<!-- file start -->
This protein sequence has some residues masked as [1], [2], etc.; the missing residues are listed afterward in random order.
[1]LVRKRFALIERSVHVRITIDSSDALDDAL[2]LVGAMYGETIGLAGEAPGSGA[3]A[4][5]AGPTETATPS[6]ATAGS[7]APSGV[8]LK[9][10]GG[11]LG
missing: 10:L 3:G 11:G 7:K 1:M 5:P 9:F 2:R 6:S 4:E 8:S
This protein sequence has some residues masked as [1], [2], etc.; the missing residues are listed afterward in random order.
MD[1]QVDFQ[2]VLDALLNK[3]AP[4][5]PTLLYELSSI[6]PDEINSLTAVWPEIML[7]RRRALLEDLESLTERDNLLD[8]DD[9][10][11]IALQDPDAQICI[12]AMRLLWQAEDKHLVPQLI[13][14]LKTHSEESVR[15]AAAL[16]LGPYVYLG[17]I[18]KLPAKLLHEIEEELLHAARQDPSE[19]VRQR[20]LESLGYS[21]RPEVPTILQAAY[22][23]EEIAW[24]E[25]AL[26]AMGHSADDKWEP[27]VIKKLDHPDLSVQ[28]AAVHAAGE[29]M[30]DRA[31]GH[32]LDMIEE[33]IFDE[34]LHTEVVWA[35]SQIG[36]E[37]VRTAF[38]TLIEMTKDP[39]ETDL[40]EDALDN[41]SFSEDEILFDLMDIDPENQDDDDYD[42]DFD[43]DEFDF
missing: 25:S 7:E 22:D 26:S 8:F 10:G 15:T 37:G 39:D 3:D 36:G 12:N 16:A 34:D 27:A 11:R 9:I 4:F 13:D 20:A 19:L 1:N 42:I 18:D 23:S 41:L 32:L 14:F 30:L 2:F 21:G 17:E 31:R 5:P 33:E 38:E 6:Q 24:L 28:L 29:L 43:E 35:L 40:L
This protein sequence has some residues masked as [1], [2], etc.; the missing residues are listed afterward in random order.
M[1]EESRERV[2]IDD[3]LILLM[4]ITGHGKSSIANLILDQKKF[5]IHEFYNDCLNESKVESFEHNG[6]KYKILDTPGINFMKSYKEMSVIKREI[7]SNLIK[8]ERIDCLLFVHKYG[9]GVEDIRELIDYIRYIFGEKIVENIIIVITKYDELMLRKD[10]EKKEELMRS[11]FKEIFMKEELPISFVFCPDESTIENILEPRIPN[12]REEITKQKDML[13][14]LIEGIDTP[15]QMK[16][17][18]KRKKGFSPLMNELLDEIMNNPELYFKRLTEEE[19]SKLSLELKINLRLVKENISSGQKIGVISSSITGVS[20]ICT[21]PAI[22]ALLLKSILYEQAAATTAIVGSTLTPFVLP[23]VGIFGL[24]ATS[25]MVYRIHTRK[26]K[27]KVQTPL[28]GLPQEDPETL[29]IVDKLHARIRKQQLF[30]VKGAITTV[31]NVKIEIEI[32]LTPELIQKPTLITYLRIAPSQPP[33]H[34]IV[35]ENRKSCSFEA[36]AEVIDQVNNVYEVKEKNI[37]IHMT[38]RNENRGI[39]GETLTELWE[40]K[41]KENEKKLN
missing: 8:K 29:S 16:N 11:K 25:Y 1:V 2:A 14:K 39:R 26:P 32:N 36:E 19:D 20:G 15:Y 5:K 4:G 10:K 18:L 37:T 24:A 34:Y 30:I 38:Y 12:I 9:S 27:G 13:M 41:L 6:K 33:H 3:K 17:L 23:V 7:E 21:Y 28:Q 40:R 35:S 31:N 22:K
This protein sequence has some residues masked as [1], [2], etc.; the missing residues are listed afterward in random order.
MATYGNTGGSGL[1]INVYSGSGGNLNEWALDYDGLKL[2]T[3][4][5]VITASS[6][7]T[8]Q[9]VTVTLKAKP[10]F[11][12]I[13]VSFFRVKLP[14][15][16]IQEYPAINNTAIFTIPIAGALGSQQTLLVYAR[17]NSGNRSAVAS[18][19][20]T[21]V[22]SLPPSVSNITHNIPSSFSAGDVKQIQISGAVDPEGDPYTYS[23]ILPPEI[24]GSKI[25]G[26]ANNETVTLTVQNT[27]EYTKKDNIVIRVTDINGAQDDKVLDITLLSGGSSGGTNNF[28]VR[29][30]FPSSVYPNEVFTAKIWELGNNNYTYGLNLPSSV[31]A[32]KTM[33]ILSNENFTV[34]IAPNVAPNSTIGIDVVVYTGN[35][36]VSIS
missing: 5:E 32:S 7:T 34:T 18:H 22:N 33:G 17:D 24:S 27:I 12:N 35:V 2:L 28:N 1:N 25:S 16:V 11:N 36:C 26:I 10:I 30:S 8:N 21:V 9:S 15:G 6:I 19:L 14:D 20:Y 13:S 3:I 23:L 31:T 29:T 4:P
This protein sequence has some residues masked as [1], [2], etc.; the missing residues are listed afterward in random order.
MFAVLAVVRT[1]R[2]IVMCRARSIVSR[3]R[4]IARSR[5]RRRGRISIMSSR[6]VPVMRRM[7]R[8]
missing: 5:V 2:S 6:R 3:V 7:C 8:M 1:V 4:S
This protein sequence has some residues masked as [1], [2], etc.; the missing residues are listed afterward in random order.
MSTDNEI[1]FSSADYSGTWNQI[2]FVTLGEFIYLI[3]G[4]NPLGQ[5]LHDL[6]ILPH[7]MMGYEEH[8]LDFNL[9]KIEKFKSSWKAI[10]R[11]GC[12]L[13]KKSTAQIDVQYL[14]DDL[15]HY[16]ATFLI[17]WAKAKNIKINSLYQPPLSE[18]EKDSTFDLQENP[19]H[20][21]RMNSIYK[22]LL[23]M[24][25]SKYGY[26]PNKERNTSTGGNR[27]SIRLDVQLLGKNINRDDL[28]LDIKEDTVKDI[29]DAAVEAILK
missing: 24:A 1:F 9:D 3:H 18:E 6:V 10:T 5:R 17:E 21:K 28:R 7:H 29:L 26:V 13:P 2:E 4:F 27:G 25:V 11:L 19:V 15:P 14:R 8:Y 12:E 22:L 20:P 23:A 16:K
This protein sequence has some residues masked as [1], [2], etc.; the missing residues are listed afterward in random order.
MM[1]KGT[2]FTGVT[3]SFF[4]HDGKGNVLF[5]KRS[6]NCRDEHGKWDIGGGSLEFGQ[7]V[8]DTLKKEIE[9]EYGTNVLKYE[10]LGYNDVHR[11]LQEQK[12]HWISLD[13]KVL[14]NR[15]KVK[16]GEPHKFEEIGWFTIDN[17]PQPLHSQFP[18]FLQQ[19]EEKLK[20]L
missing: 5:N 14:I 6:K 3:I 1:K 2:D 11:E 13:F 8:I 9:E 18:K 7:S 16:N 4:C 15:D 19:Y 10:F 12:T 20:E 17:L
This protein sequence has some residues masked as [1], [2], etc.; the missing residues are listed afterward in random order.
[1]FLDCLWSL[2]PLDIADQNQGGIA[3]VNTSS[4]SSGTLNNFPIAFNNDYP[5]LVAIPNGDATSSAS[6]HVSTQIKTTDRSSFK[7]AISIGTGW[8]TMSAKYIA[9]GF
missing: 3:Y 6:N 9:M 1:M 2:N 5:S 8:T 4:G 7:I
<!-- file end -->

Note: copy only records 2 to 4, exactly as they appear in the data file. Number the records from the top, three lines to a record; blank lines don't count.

This protein sequence has some residues masked as [1], [2], etc.; the missing residues are listed afterward in random order.
MD[1]QVDFQ[2]VLDALLNK[3]AP[4][5]PTLLYELSSI[6]PDEINSLTAVWPEIML[7]RRRALLEDLESLTERDNLLD[8]DD[9][10][11]IALQDPDAQICI[12]AMRLLWQAEDKHLVPQLI[13][14]LKTHSEESVR[15]AAAL[16]LGPYVYLG[17]I[18]KLPAKLLHEIEEELLHAARQDPSE[19]VRQR[20]LESLGYS[21]RPEVPTILQAAY[22][23]EEIAW[24]E[25]AL[26]AMGHSADDKWEP[27]VIKKLDHPDLSVQ[28]AAVHAAGE[29]M[30]DRA[31]GH[32]LDMIEE[33]IFDE[34]LHTEVVWA[35]SQIG[36]E[37]VRTAF[38]TLIEMTKDP[39]ETDL[40]EDALDN[41]SFSEDEILFDLMDIDPENQDDDDYD[42]DFD[43]DEFDF
missing: 25:S 7:E 22:D 26:S 8:F 10:G 15:T 37:G 39:D 3:D 36:G 12:N 16:A 34:D 27:A 11:R 9:I 4:F 13:D 20:A 19:L 1:N 42:I 18:D 23:S 41:L 32:L 14:F 30:L 2:F 21:G 17:E 31:R 5:P 33:E 38:E 6:Q 24:L 28:L 29:L 43:E 35:L 40:L
This protein sequence has some residues masked as [1], [2], etc.; the missing residues are listed afterward in random order.
M[1]EESRERV[2]IDD[3]LILLM[4]ITGHGKSSIANLILDQKKF[5]IHEFYNDCLNESKVESFEHNG[6]KYKILDTPGINFMKSYKEMSVIKREI[7]SNLIK[8]ERIDCLLFVHKYG[9]GVEDIRELIDYIRYIFGEKIVENIIIVITKYDELMLRKD[10]EKKEELMRS[11]FKEIFMKEELPISFVFCPDESTIENILEPRIPN[12]REEITKQKDML[13][14]LIEGIDTP[15]QMK[16][17][18]KRKKGFSPLMNELLDEIMNNPELYFKRLTEEE[19]SKLSLELKINLRLVKENISSGQKIGVISSSITGVS[20]ICT[21]PAI[22]ALLLKSILYEQAAATTAIVGSTLTPFVLP[23]VGIFGL[24]ATS[25]MVYRIHTRK[26]K[27]KVQTPL[28]GLPQEDPETL[29]IVDKLHARIRKQQLF[30]VKGAITTV[31]NVKIEIEI[32]LTPELIQKPTLITYLRIAPSQPP[33]H[34]IV[35]ENRKSCSFEA[36]AEVIDQVNNVYEVKEKNI[37]IHMT[38]RNENRGI[39]GETLTELWE[40]K[41]KENEKKLN
missing: 8:K 29:S 16:N 11:K 25:Y 1:V 2:A 14:K 39:R 26:P 32:N 36:E 19:D 20:G 15:Y 5:K 4:G 10:K 18:L 37:T 24:A 34:Y 30:I 38:Y 12:I 9:S 27:G 13:M 41:L 6:K 33:H 3:K 17:L 23:V 7:E 21:Y 28:Q 40:R 35:S 31:N 22:K
This protein sequence has some residues masked as [1], [2], etc.; the missing residues are listed afterward in random order.
MATYGNTGGSGL[1]INVYSGSGGNLNEWALDYDGLKL[2]T[3][4][5]VITASS[6][7]T[8]Q[9]VTVTLKAKP[10]F[11][12]I[13]VSFFRVKLP[14][15][16]IQEYPAINNTAIFTIPIAGALGSQQTLLVYAR[17]NSGNRSAVAS[18][19][20]T[21]V[22]SLPPSVSNITHNIPSSFSAGDVKQIQISGAVDPEGDPYTYS[23]ILPPEI[24]GSKI[25]G[26]ANNETVTLTVQNT[27]EYTKKDNIVIRVTDINGAQDDKVLDITLLSGGSSGGTNNF[28]VR[29][30]FPSSVYPNEVFTAKIWELGNNNYTYGLNLPSSV[31]A[32]KTM[33]ILSNENFTV[34]IAPNVAPNSTIGIDVVVYTGN[35][36]VSIS
missing: 5:E 32:S 7:T 34:T 18:H 22:N 33:G 17:D 24:S 27:I 12:N 35:V 2:L 28:N 1:N 25:S 16:V 11:N 36:C 26:I 10:I 30:S 8:N 21:V 9:S 15:G 6:I 19:L 14:D 20:Y 13:S 3:I 23:L 31:T 29:T 4:P